Fertil Steril. 1998 May;69(5):963-9.

Estradiol and progesterone regulate the proliferation of human breast epithelial cells.

Click here to access the PubMed abstract of this article.

A growing body of medical literature suggests that various progestogens are not equivalent. Furthermore, trials indicate that the use of natural progesterone alone or combined with estradiol does not increase the risk of breast cancer while use of medroxyprogesterone acetate or norethisterone acetate stimulate proliferation of breast cancer cells.

Maturitas. 2003 Dec 10;46 Suppl 1:S55-8.

Differential effects of progestogens on breast cancer cell lines.

Click here to access the PubMed abstract of this article.

Estrogen deficiency during menopause contributes to the development of abdominal obesity and insulin resistance, and could represent a major step in the development of diabetes in women. In a 2006 meta-analysis of 107 trials, Salpeter et al. concluded that appropriate HRT reduces abdominal obesity, insulin resistance, new-onset diabetes, lipids, pro-inflammatory adhesion molecules and pro-coagulant factors in women without diabetes.

Diab Obes Metab 2006;8:538–54.

Meta-analysis: effect of hormone-replacement therapy on components of the metabolic syndrome in postmenopausal women.

Click here to access the PubMed abstract of this article.

Glucose metabolism and insulin sensitivity can be improved by estrogen replacement therapy but the addition of an androgenic progestin, such as MPA or NETA, may reduce the beneficial effect of estrogens. While MPA is known to increase insulin resistance and impair glucose tolerance, natural progesterone does not.

Maturitas 2008;59:249–58.

Effects of estradiol and norethisterone on lipids, insulin resistance and carotid flow.

Fernandes CE, Pompei LM, Machado RB, Ferreira JA, Melo NR, Peixoto S.

Click here to access the PubMed abstract of this article.

Neuroprotective effects of progesterone include prevention and reversal of age-dependent changes and dysfunction. Some of these actions, particularly those mediated by conversion to neurosteroids such as allopregnanolone, may not be shared by synthetic progestins since progesterone behaves differently in the brain than synthetic progestins (particularly MPA), through direct effects, as well as indirectly through effects on the vascular endothelium. This may have important implications for the effective use of HRT in the maintenance of neuronal function during menopause and aging and for protection against neurodegenerative diseases.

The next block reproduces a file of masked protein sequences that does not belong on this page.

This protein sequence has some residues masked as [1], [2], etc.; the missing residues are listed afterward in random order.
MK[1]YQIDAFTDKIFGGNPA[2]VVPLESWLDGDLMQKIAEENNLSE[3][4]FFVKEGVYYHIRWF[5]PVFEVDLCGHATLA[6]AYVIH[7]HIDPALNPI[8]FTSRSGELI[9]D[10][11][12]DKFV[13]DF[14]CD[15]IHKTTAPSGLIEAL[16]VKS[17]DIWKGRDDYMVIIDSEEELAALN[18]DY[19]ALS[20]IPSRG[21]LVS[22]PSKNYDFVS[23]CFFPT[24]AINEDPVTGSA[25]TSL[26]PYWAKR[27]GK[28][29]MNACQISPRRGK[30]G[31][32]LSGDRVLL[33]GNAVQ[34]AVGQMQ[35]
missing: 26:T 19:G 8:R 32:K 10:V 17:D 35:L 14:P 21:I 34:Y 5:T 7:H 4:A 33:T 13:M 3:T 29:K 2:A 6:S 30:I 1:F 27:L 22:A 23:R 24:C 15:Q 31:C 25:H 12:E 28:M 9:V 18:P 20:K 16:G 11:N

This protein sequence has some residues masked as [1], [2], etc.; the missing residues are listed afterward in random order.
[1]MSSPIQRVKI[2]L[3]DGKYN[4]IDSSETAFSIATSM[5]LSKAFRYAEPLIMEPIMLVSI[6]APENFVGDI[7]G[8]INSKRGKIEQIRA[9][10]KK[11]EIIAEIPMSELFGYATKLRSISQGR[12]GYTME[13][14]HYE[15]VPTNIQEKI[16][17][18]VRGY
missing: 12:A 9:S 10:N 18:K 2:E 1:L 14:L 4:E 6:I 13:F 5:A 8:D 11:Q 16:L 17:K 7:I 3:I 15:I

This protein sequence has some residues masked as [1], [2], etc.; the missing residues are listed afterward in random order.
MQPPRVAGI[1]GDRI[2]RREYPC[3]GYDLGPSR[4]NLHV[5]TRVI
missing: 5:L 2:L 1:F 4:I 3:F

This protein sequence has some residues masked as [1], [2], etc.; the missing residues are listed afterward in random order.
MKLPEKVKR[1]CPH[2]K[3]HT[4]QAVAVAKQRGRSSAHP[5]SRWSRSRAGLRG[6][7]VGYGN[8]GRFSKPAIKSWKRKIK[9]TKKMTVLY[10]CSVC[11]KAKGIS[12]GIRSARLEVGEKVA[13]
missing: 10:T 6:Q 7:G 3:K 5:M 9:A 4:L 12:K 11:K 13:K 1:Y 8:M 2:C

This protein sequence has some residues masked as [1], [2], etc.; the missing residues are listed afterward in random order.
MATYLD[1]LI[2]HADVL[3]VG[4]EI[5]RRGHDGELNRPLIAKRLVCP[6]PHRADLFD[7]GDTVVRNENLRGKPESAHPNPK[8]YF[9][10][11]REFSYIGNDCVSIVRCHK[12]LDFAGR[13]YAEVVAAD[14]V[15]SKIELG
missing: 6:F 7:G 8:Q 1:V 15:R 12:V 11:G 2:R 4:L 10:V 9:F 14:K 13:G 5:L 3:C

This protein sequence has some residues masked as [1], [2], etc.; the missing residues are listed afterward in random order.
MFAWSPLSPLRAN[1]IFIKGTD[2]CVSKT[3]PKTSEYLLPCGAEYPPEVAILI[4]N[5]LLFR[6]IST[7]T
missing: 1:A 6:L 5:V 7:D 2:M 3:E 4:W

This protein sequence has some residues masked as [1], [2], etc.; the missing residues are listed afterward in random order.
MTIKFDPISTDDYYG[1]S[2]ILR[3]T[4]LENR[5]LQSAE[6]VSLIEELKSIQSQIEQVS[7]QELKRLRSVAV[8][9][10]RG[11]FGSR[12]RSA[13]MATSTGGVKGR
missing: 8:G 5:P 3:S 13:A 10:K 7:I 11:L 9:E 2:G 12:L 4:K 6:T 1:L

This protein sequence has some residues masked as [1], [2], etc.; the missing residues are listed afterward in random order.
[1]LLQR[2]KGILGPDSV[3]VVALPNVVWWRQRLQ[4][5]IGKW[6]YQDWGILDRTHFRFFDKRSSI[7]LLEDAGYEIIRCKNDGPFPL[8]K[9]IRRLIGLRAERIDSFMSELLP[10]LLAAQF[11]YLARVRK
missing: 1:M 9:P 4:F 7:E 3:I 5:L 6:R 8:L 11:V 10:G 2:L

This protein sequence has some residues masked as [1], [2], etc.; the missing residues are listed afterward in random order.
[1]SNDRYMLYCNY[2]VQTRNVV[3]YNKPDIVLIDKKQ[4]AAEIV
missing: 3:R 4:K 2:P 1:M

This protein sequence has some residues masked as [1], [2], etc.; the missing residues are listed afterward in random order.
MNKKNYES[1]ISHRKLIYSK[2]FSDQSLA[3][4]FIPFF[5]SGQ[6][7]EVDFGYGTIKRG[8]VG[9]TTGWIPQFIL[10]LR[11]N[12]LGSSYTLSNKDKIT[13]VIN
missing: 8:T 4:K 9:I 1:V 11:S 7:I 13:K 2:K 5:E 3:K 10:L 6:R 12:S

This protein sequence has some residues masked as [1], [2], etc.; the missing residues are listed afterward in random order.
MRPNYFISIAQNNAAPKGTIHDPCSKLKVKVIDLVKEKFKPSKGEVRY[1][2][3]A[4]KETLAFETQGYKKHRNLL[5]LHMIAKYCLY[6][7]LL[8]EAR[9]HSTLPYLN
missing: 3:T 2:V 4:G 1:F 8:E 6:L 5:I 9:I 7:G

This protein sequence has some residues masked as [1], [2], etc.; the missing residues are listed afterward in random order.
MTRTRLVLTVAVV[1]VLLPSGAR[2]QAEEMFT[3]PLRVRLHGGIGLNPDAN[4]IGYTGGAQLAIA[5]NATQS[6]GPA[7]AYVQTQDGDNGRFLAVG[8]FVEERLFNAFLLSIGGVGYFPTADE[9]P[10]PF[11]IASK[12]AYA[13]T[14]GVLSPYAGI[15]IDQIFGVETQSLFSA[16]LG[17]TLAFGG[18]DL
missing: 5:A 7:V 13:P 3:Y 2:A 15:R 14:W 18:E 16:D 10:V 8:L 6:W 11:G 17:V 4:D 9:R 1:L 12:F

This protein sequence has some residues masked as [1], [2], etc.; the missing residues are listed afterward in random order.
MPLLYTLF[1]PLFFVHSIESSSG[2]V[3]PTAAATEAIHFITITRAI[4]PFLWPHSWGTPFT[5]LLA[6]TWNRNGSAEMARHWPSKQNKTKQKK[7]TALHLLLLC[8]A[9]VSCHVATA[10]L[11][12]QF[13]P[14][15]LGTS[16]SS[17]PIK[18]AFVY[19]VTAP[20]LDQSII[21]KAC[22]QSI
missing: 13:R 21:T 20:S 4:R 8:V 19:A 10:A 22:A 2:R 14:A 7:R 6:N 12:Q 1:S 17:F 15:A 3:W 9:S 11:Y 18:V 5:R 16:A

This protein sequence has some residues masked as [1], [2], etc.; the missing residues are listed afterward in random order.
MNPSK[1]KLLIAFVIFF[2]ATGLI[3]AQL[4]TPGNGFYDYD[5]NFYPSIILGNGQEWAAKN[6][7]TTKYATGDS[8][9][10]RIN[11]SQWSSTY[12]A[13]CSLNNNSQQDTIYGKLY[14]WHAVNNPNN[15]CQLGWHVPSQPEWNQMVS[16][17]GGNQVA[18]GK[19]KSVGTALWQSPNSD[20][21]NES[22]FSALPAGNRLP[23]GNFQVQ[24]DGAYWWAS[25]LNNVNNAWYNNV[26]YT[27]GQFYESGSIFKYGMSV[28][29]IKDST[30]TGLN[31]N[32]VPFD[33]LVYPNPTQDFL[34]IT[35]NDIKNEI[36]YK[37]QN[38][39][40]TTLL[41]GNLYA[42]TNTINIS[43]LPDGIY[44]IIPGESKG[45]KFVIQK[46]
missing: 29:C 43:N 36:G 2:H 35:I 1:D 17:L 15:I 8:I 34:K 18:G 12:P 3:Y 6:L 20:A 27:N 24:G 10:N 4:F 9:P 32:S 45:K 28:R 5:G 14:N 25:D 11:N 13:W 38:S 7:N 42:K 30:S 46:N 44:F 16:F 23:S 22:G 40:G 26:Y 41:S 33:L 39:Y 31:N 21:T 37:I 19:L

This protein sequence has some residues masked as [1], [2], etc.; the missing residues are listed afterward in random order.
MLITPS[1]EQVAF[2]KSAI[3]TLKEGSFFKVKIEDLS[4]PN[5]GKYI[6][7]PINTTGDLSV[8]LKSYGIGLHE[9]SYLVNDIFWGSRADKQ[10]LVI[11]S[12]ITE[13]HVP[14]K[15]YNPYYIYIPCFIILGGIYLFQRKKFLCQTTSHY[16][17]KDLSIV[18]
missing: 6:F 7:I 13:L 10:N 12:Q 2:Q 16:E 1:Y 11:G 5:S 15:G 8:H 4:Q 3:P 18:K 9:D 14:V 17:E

Endocr Rev. 2007 Jun;28(4):387-439. Epub 2007 Apr 12.

Novel perspectives for progesterone in hormone replacement therapy, with special reference to the nervous system.

Click here to access the PubMed abstract of this article.

As women age and estrogen levels decline, cutaneous changes such as dryness, atrophy, fine wrinkling and poor healing occur. This article reviews the effects of declining estrogen levels on the skin and the effects of estrogen supplementation.

J Am Acad Dermatol. 2005 Oct;53(4):555-68

Estrogen and skin: the effects of estrogen, menopause, and hormone replacement therapy on the skin.

Click here to access the PubMed abstract of this article.

Ninety-seven percent of the 189 women participating in this study experienced varying degrees of symptom control, but complications described with traditional HRT did not develop in these patients using customized natural hormones. The findings of this study point out a need for larger controlled trials of customized natural hormones in the management of menopause.

Gynecol Endocrinol. 2009 Aug 19:1-5. [Epub ahead of print]

Natural Hormone Therapy for Menopause

Click here to access the PubMed abstract of this article.

Transdermal estradiol was similarly effective as raloxifene in preventing bone loss at the lumbar spine, was well tolerated, and had no clinically significant effect on endometrium or breast density.

Menopause. 2009 May-Jun;16(3):559-65.

Effect of microdose transdermal 17beta-estradiol compared with raloxifene in the prevention of bone loss in healthy postmenopausal women: a 2-year, randomized, double-blind trial.

Click here to access the PubMed abstract of this article.